More than 25 percent of Farmers Branch residents are foreign born, according to the 2000 Census. About 27 percent of the homes are owned by people older than 65. O’Hare describes the latter group, overwhelmingly Anglo, as his biggest support base. Retired insurance exec Greg Knapp, 76, has lived near the fairways of the Brookhaven Country Club for 40 years. His house looks better now than when he bought it, but young homebuyers avoid the neighborhood unless their kids are in private schools. Gone are the Friday nights when everybody took a blanket to the high school football stadium and paid two bucks to cheer on the Lions as they breezed their way into the state playoffs against Corpus Christi, Houston, and Amarillo. The high school teams often lose now because the strapping boys leave early in the afternoon to work and to help take care of their families. Knapp is no disrespecter of this cultural difference. When he and his friends unwind at the McDonald’s after a tennis game, they like to greet the young cashiers with a friendly “Buenos dias.” It didn’t bother him a bit when the grocery store where he filled his prescriptions started stocking tortillas. It did bother him, though, that he couldn’t find a heart doctor at RHD Memorial Medical Center because they’d left for northern suburbs, and administrators blamed overwork and the swamped emergency room, which is obliged to take a lot of cases from Dallas.

Knapp says he didn’t know Farmers Branch had an immigration problem until he started reading about it in the papers. It really rankled him afterward when activists implied that the whole town was racist. So much so, he alerted the little old ladies on his block that he was picking them up on election day and driving them all to the polls. He predicts the apartment ordinance will win easily because every “old-timer” he knows is very worried about America.

At the Senior Center, classes in bunka embroidery, fused glass bracelets, and drumming offer a distraction. Foursomes of men slap white dominos down on brown card tables while wives play Rummikub and Super Scrabble. The social room is getting set up for a night of country dancing with the Southern Pride Band. Questions about local politics from an outsider prompt quick, frosty smiles.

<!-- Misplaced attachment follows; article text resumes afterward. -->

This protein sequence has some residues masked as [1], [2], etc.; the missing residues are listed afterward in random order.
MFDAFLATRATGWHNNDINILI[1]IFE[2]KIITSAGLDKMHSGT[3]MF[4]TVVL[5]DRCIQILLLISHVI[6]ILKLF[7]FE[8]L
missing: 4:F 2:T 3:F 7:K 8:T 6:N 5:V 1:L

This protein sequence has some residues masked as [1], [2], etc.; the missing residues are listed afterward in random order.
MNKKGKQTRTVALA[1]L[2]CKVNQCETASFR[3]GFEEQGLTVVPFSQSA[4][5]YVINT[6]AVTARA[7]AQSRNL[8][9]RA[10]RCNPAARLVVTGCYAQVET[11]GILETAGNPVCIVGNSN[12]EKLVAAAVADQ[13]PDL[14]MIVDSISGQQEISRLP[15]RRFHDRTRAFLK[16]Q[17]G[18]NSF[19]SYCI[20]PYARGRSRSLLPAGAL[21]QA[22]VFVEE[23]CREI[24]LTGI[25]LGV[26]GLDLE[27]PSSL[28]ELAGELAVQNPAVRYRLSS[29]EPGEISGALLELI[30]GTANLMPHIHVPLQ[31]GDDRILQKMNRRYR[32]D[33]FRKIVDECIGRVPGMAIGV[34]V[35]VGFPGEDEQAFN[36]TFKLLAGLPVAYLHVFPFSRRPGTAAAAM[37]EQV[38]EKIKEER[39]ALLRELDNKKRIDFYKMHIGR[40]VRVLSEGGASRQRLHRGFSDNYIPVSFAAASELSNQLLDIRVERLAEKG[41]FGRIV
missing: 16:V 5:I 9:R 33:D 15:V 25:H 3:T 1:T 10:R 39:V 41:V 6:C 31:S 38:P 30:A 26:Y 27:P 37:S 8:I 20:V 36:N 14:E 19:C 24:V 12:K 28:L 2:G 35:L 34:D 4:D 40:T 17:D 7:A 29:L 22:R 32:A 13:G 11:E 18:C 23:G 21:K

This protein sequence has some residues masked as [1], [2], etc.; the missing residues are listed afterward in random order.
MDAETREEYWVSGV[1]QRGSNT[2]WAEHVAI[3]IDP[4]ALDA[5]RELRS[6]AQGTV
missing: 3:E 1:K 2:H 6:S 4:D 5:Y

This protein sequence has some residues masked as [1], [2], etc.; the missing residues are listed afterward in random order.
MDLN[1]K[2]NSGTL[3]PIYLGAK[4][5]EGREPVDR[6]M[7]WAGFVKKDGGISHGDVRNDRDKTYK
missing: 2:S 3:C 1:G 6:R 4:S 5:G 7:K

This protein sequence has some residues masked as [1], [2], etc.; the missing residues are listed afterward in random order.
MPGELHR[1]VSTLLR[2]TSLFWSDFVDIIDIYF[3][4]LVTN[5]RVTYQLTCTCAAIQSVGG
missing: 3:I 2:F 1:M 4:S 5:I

After the Council thrust the town into national headlines, protestors with bullhorns started turning up in offbeat places like the driveway of the Farmers Branch Church of Christ. By early 2007, activists were working the neighborhoods to help register voters. One of the first outsiders to make the scene was Bill Brewer, founding partner of Dallas-based Bickel & Brewer. The attorney helped real estate agent Guillermo Ramos put together the challenge that spiked the first version of the ordinance.

Bickel & Brewer Storefront, the community service arm of the firm, filed suit against Mayor Phelps and all the Council members for violating the Texas Open Meetings Act. The TOMA suit alleges a backroom attempt to put the ordinance together while keeping as much of that deliberation as possible out of sight and off the record. Brewer also led the petition drive effort that forced the Council to order the general election. On different occasions, he brought his wife, five kids, and a niece and nephew out to help gather signatures and see firsthand how grassroots advocacy can change minds.

“We rang about 200 doorbells and I had people handing me phone numbers and business cards offering to get involved,” he says. “The ordinance will be voted down in a landslide, and there’s going to be a turnout like this City Council has never seen.”